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Working 25 years to deliver hope of a cancer-free tomorrow

The National Cancer Centre Singapore (NCCS) opened 25 years ago with the aim of offering patients hope of a cancer-free tomorrow by delivering quality cancer care, researching the disease and leading cancer innovation and education. As NCCS celebrates its silver anniversary, let’s take a behind-the-scenes look at the people at NCCS who have dedicated their careers to continually innovating to improve care for individuals affected by cancer. Staff, who joined NCCS a quarter of a century ago in 1999, share how they found their calling serving patients at NCCS.

Ensuring that patients have a seamless experience

Justine Tan makes sure that the human element is still a part of the NCCS clinic experience

Justine Tan, Assistant Director of Clinic Administration at NCCS, has a finger on the pulse of all that happens in the 7 specialist outpatient clinics at NCCS. Passionate about quality service delivery, she works closely with the clinical care teams to ensure that patients have a seamless experience when they come for clinic appointments. 

Since she joined NCCS 25 years ago, Justine has seen many changes to care processes and policies with the biggest being the move to increasing digitalisation. Justine is pragmatic about this change, sharing that while increased digitalisation is necessary to increase efficiency, healthcare still needs the human touch.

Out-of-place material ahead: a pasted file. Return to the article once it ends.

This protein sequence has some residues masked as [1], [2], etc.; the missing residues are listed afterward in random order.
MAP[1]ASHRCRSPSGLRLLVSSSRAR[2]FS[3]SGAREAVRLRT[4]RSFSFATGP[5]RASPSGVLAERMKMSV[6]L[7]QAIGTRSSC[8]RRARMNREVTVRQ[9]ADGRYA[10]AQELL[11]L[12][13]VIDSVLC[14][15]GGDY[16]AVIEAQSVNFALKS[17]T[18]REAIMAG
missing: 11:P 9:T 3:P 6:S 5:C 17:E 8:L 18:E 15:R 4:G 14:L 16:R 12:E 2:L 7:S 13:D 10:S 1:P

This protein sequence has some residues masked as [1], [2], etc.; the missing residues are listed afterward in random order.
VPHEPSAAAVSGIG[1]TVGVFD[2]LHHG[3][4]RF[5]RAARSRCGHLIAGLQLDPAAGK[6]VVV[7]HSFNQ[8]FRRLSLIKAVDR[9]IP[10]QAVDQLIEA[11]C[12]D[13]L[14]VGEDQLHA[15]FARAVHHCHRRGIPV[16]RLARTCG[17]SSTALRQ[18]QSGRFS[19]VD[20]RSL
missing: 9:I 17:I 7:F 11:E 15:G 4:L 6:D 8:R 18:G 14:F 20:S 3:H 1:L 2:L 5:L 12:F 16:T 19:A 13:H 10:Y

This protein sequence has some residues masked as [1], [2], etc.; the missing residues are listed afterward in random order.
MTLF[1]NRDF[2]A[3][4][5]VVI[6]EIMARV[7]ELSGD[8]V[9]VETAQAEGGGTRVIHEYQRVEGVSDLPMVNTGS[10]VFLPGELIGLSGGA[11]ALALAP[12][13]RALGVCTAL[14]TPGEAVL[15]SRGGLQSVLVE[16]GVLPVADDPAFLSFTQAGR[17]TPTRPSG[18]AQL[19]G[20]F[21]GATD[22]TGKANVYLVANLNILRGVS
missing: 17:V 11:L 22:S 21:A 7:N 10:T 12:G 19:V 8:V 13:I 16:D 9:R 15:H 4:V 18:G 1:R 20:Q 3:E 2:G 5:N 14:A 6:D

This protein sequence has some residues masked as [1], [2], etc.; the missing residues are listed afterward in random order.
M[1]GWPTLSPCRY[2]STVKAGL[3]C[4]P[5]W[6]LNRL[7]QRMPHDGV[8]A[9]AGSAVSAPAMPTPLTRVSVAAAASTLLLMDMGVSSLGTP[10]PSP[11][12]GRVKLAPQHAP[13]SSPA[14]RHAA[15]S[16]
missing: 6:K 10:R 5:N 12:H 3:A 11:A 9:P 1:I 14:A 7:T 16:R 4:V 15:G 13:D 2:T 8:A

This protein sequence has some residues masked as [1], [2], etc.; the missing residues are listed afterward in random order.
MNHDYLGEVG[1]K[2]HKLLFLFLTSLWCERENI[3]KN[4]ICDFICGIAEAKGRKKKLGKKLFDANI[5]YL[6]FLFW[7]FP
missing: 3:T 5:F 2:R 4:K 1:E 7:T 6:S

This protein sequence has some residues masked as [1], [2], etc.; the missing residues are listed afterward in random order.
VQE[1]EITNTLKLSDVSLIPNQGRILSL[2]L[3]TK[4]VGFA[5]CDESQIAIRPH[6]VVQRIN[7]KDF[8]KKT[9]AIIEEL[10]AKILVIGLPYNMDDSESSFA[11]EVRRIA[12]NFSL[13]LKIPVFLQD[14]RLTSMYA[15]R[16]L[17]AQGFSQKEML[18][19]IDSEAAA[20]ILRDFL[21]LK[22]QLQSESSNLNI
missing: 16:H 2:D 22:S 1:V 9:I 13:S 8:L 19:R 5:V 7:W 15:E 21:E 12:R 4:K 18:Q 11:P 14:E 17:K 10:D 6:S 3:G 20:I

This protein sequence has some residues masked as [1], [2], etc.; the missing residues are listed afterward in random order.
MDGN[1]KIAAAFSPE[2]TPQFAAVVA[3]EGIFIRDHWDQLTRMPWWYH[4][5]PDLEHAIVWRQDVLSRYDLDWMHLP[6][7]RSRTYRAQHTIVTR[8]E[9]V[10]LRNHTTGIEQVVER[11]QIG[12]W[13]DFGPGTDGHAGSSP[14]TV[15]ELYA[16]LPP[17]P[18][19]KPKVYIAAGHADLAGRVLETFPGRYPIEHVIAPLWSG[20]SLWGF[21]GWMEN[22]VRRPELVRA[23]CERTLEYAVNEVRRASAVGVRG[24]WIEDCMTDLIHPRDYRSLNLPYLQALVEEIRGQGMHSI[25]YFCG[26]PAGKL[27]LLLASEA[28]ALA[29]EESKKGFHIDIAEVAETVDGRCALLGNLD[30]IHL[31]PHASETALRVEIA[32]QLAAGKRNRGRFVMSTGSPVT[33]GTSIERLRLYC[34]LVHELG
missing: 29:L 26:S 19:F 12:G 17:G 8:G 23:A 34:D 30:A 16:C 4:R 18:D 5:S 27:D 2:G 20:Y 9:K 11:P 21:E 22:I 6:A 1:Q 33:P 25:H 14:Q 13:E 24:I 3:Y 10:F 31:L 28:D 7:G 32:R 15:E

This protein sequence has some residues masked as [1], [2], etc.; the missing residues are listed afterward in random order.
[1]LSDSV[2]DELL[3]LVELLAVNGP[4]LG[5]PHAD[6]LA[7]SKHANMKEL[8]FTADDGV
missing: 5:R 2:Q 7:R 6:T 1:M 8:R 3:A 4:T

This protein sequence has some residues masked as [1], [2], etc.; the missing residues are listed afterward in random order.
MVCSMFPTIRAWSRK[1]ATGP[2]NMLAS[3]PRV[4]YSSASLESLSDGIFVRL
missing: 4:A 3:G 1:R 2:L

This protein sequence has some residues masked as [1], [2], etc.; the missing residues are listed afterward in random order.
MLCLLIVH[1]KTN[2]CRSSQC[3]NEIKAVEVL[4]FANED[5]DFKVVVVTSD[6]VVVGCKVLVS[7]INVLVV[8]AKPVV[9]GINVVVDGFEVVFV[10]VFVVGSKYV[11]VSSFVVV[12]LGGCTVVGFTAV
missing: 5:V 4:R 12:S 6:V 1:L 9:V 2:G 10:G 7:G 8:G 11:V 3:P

“Healthcare is a people’s business, you still need “software” or “people” to deliver the service,” said Justine. “Our patient service associates and staff on the ground play an important role in meeting the needs of our patients. We have implemented training to upgrade their skillset so that they can help patients navigate the new systems in place.”

Justine feels that her passion for working in healthcare and fellowship of colleagues has kept her  growing her career at NCCS.

A pharmacy technician whose team is her family
The NCCS Oncology Pharmacy team is as close as family 

Being a part of a tight-knit team who feel like family is one of Nurhairati Bte Hj Hussin's greatest inspirations at work. She works with the team in the Oncology Pharmacy in NCCS to prepare chemotherapy drugs, and dispense oral cancer medicines, painkillers and other general medication to patients.

In 1999, Nurhairati joined the newly opened NCCS retail pharmacy. After a few years on the job, she upgraded her skills by completing the Certified Pharmacy Technician Course, an in-house training Pharmaceutical Society of Singapore and in 2004 she joined the Oncology Pharmacy where she has continued to work till today.

In her role as a Pharmacy Technician Supervisor, Nurhairati supervises a team of pharmacy technicians in drug preparation and dispensing. For the first half of the day, Nurhairati and team prepare or compound drugs according to patients’ prescriptions, and during the second half of the day they dispense medication, counsel patients on dosage, side effects, potential drug interactions and how to manage missed doses. Their role requires detailed knowledge about the different drugs and expertise to mix them.

“Each time a new drug comes in, all of us get together to learn how to compound the drug and the regimen that the patients need to follow. We trust one another and work well together, which motivates me greatly!” 

Answering the call to become a nurse 
Senior Enrolled Nurse Hanita Bte Ismail always wanted to be a nurse

Hanita Bte Ismail was just a child when she decided she wanted to be a nurse after visiting her aunt in the hospital. She observed and admired the nurses who gave the patients comfort and care.